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About Abuse

Elder Abuse

Updated: 
August 15, 2019

What is elder abuse?

The Centers for Disease Control (CDC) defines elder abuse as “an intentional act, or failure to act, by a caregiver or another person in a relationship involving an expectation of trust that causes or creates a risk of harm to an older adult.”1 The World Health Organization (WHO) defines elder abuse as “a single, or repeated act, or lack of appropriate action, occurring within any relationship where there is an expectation of trust, which causes harm or distress to an older person.“2 In other words, elder abuse is when a person who an older adult should be able to trust harms or risks harm to the older adult, by either purposely hurting him/her or failing to stop him/her from being hurt. An older adult is defined by the CDC as someone age 60 or older.1 However, there isn’t one universally-recognized age for “older adults” as explained in Who is considered “elderly” or an “older adult?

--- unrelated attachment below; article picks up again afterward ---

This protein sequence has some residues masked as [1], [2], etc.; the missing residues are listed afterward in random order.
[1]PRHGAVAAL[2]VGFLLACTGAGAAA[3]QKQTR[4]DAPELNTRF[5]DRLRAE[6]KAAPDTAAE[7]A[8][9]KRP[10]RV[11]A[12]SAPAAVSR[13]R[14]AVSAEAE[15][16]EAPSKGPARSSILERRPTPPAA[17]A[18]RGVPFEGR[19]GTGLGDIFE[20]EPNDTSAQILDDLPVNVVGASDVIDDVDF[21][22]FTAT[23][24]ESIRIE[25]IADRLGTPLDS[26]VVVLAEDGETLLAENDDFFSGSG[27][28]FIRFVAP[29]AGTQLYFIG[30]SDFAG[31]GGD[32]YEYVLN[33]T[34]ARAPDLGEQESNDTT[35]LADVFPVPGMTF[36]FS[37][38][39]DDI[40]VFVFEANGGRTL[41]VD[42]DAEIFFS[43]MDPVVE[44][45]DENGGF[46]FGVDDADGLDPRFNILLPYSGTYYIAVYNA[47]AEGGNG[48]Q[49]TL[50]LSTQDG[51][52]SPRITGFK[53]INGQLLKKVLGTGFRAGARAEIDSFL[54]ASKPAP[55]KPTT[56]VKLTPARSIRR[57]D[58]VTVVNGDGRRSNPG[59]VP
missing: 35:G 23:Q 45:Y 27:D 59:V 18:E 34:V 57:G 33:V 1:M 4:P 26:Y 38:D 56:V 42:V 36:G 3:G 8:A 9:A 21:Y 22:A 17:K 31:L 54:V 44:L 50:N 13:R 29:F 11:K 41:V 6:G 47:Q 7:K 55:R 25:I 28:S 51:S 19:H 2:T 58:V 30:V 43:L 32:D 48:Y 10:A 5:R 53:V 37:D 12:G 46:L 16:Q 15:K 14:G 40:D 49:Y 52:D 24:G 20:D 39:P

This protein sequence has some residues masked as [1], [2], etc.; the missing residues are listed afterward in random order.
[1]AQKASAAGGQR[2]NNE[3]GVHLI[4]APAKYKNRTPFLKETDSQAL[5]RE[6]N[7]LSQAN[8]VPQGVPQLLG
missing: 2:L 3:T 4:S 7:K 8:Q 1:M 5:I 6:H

1Elder Abuse: Definitions,” Centers for Disease Control
2Elder abuse,” World Health Organization